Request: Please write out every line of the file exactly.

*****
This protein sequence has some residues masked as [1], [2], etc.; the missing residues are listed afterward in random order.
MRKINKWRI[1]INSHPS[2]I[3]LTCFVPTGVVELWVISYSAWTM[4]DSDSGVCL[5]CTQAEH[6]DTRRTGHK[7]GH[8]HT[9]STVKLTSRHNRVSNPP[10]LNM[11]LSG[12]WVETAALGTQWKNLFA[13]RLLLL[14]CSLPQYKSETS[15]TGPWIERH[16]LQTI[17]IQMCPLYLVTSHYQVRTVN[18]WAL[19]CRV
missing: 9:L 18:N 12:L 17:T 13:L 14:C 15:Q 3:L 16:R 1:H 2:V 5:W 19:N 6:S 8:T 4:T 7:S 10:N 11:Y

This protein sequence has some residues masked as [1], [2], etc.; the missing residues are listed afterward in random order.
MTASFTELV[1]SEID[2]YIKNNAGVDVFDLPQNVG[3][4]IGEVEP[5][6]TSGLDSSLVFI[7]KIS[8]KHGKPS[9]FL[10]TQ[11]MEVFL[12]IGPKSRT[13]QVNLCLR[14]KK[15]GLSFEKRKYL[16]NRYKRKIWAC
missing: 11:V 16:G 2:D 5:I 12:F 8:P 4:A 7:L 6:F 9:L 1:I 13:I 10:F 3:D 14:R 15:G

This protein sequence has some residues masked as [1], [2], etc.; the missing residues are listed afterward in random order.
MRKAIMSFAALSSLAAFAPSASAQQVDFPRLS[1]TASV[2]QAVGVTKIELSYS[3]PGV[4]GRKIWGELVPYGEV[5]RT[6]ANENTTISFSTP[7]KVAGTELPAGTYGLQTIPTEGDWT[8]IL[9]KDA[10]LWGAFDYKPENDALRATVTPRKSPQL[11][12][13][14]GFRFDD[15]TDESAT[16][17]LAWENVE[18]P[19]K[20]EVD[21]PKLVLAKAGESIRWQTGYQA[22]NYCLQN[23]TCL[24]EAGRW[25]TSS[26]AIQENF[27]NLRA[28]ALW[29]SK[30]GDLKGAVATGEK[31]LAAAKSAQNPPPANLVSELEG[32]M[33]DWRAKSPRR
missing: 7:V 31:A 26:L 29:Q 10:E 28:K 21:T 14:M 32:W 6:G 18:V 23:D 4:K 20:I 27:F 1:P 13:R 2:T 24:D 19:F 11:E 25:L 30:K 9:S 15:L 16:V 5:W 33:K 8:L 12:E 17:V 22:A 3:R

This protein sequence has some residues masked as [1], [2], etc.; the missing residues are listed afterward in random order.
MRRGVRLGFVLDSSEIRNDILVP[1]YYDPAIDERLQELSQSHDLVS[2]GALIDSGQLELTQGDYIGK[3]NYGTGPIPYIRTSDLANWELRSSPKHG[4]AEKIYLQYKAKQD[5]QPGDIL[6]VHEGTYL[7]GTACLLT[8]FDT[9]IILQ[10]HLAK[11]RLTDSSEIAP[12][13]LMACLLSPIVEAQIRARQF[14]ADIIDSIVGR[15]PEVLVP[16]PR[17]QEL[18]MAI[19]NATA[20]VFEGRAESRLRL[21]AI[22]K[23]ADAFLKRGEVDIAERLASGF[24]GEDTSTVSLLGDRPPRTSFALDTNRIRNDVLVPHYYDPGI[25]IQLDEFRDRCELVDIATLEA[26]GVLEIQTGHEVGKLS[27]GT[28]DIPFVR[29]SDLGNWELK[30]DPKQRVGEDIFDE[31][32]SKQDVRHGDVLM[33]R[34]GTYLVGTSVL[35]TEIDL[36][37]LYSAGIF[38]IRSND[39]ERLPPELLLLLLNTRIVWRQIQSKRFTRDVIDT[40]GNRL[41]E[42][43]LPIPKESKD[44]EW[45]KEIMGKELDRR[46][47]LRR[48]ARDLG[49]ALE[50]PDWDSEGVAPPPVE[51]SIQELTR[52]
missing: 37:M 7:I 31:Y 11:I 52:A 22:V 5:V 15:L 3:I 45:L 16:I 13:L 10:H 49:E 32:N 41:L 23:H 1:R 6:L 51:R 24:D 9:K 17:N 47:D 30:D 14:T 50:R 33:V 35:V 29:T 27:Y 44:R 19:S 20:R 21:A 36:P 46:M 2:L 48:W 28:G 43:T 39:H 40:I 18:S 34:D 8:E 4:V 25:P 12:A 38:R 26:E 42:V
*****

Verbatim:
This protein sequence has some residues masked as [1], [2], etc.; the missing residues are listed afterward in random order.
MRKINKWRI[1]INSHPS[2]I[3]LTCFVPTGVVELWVISYSAWTM[4]DSDSGVCL[5]CTQAEH[6]DTRRTGHK[7]GH[8]HT[9]STVKLTSRHNRVSNPP[10]LNM[11]LSG[12]WVETAALGTQWKNLFA[13]RLLLL[14]CSLPQYKSETS[15]TGPWIERH[16]LQTI[17]IQMCPLYLVTSHYQVRTVN[18]WAL[19]CRV
missing: 9:L 18:N 12:L 17:T 13:L 14:C 15:Q 3:L 16:R 1:H 2:V 5:W 19:N 6:S 8:T 4:T 7:S 10:N 11:Y

This protein sequence has some residues masked as [1], [2], etc.; the missing residues are listed afterward in random order.
MTASFTELV[1]SEID[2]YIKNNAGVDVFDLPQNVG[3][4]IGEVEP[5][6]TSGLDSSLVFI[7]KIS[8]KHGKPS[9]FL[10]TQ[11]MEVFL[12]IGPKSRT[13]QVNLCLR[14]KK[15]GLSFEKRKYL[16]NRYKRKIWAC
missing: 11:V 16:G 2:D 5:I 12:F 8:P 4:A 7:L 6:F 9:L 1:I 13:I 10:F 3:D 14:R 15:G

This protein sequence has some residues masked as [1], [2], etc.; the missing residues are listed afterward in random order.
MRKAIMSFAALSSLAAFAPSASAQQVDFPRLS[1]TASV[2]QAVGVTKIELSYS[3]PGV[4]GRKIWGELVPYGEV[5]RT[6]ANENTTISFSTP[7]KVAGTELPAGTYGLQTIPTEGDWT[8]IL[9]KDA[10]LWGAFDYKPENDALRATVTPRKSPQL[11][12][13][14]GFRFDD[15]TDESAT[16][17]LAWENVE[18]P[19]K[20]EVD[21]PKLVLAKAGESIRWQTGYQA[22]NYCLQN[23]TCL[24]EAGRW[25]TSS[26]AIQENF[27]NLRA[28]ALW[29]SK[30]GDLKGAVATGEK[31]LAAAKSAQNPPPANLVSELEG[32]M[33]DWRAKSPRR
missing: 7:V 31:A 26:L 29:Q 10:E 28:K 21:T 14:M 32:W 6:G 18:V 23:D 4:K 20:I 27:F 1:P 13:R 2:T 24:D 19:F 11:E 25:L 30:K 9:S 15:L 16:V 5:W 33:K 8:L 12:E 17:V 22:A 3:R

This protein sequence has some residues masked as [1], [2], etc.; the missing residues are listed afterward in random order.
MRRGVRLGFVLDSSEIRNDILVP[1]YYDPAIDERLQELSQSHDLVS[2]GALIDSGQLELTQGDYIGK[3]NYGTGPIPYIRTSDLANWELRSSPKHG[4]AEKIYLQYKAKQD[5]QPGDIL[6]VHEGTYL[7]GTACLLT[8]FDT[9]IILQ[10]HLAK[11]RLTDSSEIAP[12][13]LMACLLSPIVEAQIRARQF[14]ADIIDSIVGR[15]PEVLVP[16]PR[17]QEL[18]MAI[19]NATA[20]VFEGRAESRLRL[21]AI[22]K[23]ADAFLKRGEVDIAERLASGF[24]GEDTSTVSLLGDRPPRTSFALDTNRIRNDVLVPHYYDPGI[25]IQLDEFRDRCELVDIATLEA[26]GVLEIQTGHEVGKLS[27]GT[28]DIPFVR[29]SDLGNWELK[30]DPKQRVGEDIFDE[31][32]SKQDVRHGDVLM[33]R[34]GTYLVGTSVL[35]TEIDL[36][37]LYSAGIF[38]IRSND[39]ERLPPELLLLLLNTRIVWRQIQSKRFTRDVIDT[40]GNRL[41]E[42][43]LPIPKESKD[44]EW[45]KEIMGKELDRR[46][47]LRR[48]ARDLG[49]ALE[50]PDWDSEGVAPPPVE[51]SIQELTR[52]
missing: 37:M 7:I 31:Y 11:I 52:A 22:V 5:V 15:L 3:I 45:L 16:I 13:L 10:H 49:E 32:N 41:L 23:H 1:R 6:L 51:R 24:D 9:K 17:N 47:D 30:D 14:T 50:R 33:V 35:V 29:T 27:Y 44:R 19:S 20:R 21:A 36:P 46:M 2:L 48:W 28:G 43:T 39:H 40:I 18:S 34:D 8:E 4:V 25:P 12:A 38:R 26:E 42:V